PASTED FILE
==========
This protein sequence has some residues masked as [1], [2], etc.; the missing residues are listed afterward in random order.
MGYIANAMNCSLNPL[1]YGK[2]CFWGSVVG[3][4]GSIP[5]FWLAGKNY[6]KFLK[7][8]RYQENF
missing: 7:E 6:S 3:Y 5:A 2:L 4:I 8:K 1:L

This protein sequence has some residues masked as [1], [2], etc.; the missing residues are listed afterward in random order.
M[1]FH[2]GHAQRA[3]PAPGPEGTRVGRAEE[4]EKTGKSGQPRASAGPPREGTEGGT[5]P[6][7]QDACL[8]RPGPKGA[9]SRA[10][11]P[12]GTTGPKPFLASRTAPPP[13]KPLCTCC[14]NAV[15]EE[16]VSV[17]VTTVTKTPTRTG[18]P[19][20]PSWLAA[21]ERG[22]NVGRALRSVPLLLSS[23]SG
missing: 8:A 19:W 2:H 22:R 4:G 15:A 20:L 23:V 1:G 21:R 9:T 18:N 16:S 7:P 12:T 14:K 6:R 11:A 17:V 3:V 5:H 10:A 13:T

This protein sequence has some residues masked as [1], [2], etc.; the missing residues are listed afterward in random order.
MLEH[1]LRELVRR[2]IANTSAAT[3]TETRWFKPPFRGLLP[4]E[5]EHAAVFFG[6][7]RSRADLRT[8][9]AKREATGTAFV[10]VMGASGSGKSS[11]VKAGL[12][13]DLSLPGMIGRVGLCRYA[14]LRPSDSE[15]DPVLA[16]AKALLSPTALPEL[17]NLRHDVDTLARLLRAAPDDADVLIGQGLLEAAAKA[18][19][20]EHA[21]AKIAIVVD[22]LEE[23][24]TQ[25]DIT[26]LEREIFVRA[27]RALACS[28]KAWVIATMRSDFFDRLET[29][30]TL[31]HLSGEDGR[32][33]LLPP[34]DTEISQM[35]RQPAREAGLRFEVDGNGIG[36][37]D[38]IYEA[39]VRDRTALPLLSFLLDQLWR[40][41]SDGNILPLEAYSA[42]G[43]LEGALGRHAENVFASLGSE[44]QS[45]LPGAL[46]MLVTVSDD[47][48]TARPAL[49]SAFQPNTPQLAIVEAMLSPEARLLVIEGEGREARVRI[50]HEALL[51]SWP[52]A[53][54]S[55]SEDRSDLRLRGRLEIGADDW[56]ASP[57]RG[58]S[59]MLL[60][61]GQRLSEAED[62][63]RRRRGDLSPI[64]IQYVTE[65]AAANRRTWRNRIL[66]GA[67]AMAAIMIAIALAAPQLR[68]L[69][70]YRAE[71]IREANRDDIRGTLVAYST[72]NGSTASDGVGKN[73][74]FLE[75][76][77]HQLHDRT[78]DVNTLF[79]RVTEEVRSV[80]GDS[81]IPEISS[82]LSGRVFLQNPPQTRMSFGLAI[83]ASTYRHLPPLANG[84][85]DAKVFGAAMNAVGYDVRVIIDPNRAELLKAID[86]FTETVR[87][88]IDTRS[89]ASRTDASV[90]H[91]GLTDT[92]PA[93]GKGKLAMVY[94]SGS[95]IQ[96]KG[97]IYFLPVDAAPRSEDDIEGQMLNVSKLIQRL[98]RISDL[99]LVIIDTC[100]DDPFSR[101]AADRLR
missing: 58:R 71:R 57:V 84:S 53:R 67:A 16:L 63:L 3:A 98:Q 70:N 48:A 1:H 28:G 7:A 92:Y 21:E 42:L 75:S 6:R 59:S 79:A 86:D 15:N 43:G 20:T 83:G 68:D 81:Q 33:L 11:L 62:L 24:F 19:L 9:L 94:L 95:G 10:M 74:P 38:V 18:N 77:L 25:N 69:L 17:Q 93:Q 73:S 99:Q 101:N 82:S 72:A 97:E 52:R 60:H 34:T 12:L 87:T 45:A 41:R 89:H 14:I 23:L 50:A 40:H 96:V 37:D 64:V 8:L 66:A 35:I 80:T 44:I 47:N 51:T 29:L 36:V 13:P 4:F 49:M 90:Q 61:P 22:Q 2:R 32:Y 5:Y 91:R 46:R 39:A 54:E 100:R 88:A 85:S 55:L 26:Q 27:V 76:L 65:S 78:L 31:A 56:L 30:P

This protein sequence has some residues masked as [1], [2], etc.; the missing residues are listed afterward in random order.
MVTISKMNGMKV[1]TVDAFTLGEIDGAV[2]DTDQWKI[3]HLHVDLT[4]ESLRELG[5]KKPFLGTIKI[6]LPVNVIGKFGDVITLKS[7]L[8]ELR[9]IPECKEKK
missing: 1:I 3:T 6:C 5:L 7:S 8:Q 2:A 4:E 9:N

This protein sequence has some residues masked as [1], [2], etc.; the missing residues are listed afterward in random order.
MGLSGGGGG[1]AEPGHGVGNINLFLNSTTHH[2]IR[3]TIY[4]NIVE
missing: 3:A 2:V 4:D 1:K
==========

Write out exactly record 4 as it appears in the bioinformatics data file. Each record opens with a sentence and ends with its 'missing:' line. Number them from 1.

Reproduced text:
This protein sequence has some residues masked as [1], [2], etc.; the missing residues are listed afterward in random order.
MVTISKMNGMKV[1]TVDAFTLGEIDGAV[2]DTDQWKI[3]HLHVDLT[4]ESLRELG[5]KKPFLGTIKI[6]LPVNVIGKFGDVITLKS[7]L[8]ELR[9]IPECKEKK
missing: 1:I 3:T 6:C 5:L 7:S 8:Q 2:A 4:E 9:N